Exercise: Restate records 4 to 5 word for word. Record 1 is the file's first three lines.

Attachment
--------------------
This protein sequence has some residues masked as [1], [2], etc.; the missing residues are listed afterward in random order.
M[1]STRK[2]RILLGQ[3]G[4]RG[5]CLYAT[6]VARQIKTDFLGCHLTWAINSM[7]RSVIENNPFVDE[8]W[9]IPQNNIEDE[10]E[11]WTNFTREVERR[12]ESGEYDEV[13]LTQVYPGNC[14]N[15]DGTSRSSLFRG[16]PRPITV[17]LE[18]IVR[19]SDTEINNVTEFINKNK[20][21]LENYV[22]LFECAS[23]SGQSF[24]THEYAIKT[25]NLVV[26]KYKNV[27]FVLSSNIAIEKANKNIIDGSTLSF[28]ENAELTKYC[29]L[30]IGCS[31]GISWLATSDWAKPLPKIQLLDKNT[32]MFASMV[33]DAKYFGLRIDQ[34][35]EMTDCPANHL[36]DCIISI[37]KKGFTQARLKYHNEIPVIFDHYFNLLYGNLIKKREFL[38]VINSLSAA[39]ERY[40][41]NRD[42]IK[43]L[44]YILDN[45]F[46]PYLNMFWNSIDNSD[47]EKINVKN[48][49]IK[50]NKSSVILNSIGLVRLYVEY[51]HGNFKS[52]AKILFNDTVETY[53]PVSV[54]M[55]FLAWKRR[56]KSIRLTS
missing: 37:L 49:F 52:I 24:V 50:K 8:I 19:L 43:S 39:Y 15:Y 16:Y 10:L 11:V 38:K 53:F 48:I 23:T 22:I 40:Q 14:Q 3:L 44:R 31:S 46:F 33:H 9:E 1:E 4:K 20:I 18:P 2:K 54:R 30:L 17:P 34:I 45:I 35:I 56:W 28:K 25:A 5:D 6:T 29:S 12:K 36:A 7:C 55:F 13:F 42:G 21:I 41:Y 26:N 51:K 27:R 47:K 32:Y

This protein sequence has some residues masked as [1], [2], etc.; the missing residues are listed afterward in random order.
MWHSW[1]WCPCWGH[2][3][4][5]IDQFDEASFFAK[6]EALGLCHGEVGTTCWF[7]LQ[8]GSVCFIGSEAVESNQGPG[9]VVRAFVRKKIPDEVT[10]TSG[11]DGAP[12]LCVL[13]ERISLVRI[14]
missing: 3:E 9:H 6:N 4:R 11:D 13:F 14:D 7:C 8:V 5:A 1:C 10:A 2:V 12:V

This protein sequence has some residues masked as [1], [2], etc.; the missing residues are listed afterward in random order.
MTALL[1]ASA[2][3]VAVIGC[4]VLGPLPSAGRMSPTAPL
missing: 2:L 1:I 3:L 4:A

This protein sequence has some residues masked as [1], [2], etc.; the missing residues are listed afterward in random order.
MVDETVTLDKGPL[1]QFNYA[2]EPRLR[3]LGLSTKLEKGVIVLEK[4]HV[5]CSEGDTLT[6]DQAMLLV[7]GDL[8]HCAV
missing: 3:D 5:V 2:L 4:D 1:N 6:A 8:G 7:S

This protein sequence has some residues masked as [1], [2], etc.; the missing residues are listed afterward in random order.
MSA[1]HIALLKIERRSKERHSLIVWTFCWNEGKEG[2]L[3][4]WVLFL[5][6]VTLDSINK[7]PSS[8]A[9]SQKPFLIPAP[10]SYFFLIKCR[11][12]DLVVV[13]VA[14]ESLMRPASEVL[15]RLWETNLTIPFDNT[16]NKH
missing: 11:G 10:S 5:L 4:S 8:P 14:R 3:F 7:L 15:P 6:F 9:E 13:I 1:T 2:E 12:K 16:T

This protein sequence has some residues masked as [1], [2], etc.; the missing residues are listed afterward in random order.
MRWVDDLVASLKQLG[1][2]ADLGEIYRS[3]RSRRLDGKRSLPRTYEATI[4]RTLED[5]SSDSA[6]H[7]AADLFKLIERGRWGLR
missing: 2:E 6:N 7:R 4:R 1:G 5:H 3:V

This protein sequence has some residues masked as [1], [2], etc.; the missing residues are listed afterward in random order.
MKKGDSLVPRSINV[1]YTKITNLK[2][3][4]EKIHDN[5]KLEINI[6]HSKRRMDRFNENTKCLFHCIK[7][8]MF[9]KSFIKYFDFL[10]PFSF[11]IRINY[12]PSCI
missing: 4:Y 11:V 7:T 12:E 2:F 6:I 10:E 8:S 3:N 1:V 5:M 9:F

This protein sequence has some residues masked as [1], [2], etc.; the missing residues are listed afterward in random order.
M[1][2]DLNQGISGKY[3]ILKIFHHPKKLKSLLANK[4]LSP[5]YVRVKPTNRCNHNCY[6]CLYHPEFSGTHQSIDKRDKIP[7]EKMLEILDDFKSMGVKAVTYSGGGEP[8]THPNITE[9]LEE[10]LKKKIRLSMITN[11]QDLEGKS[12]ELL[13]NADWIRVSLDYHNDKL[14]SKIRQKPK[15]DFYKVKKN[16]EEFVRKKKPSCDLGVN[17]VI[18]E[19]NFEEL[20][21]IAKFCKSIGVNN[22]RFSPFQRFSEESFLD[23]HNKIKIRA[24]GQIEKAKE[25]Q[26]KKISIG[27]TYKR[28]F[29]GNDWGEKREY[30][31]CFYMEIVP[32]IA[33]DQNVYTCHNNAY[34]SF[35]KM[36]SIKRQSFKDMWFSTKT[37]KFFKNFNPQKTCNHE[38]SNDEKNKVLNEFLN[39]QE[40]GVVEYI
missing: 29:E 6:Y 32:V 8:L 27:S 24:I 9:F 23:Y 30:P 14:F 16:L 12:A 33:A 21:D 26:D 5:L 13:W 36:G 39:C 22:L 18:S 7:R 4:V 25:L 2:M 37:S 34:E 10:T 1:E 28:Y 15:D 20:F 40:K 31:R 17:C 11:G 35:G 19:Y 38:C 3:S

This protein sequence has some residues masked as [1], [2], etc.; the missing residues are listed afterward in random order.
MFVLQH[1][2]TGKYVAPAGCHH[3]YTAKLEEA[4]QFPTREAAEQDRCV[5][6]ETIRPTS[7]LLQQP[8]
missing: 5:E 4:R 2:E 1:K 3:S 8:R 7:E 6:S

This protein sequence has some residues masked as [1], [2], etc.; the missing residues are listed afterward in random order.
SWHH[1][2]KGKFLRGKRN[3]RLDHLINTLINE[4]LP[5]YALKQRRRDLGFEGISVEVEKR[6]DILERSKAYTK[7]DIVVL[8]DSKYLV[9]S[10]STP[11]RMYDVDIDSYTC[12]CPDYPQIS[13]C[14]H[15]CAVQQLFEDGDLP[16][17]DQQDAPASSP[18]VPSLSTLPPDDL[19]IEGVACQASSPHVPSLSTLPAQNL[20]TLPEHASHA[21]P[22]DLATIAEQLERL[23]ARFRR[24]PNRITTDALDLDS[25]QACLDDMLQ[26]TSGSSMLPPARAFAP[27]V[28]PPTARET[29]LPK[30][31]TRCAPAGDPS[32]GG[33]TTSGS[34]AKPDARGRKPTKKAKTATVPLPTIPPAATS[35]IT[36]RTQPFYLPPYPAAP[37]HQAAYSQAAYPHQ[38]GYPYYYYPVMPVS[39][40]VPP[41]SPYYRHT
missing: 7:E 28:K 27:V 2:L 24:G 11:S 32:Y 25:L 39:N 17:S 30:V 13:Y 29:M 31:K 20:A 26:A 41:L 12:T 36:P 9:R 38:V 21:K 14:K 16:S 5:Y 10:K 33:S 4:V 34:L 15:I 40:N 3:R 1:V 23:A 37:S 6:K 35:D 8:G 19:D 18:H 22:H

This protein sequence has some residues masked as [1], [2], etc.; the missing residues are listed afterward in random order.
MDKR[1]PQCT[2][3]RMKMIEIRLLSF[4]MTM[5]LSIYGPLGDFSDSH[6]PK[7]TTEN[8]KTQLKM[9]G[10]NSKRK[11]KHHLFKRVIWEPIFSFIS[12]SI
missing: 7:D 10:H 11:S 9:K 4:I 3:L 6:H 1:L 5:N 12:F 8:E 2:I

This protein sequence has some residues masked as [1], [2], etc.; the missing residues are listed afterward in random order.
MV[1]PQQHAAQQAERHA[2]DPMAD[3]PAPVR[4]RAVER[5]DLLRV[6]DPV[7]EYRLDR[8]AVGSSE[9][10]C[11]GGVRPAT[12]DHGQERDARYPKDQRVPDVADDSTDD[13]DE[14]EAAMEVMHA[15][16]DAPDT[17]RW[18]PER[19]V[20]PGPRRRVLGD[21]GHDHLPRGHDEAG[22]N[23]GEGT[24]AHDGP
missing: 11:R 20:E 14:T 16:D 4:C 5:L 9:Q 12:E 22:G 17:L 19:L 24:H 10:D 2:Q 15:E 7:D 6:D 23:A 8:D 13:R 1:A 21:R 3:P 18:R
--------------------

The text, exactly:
This protein sequence has some residues masked as [1], [2], etc.; the missing residues are listed afterward in random order.
MVDETVTLDKGPL[1]QFNYA[2]EPRLR[3]LGLSTKLEKGVIVLEK[4]HV[5]CSEGDTLT[6]DQAMLLV[7]GDL[8]HCAV
missing: 3:D 5:V 2:L 4:D 1:N 6:A 8:G 7:S

This protein sequence has some residues masked as [1], [2], etc.; the missing residues are listed afterward in random order.
MSA[1]HIALLKIERRSKERHSLIVWTFCWNEGKEG[2]L[3][4]WVLFL[5][6]VTLDSINK[7]PSS[8]A[9]SQKPFLIPAP[10]SYFFLIKCR[11][12]DLVVV[13]VA[14]ESLMRPASEVL[15]RLWETNLTIPFDNT[16]NKH
missing: 11:G 10:S 5:L 4:S 8:P 14:R 3:F 7:L 15:P 6:F 9:E 13:I 1:T 2:E 12:K 16:T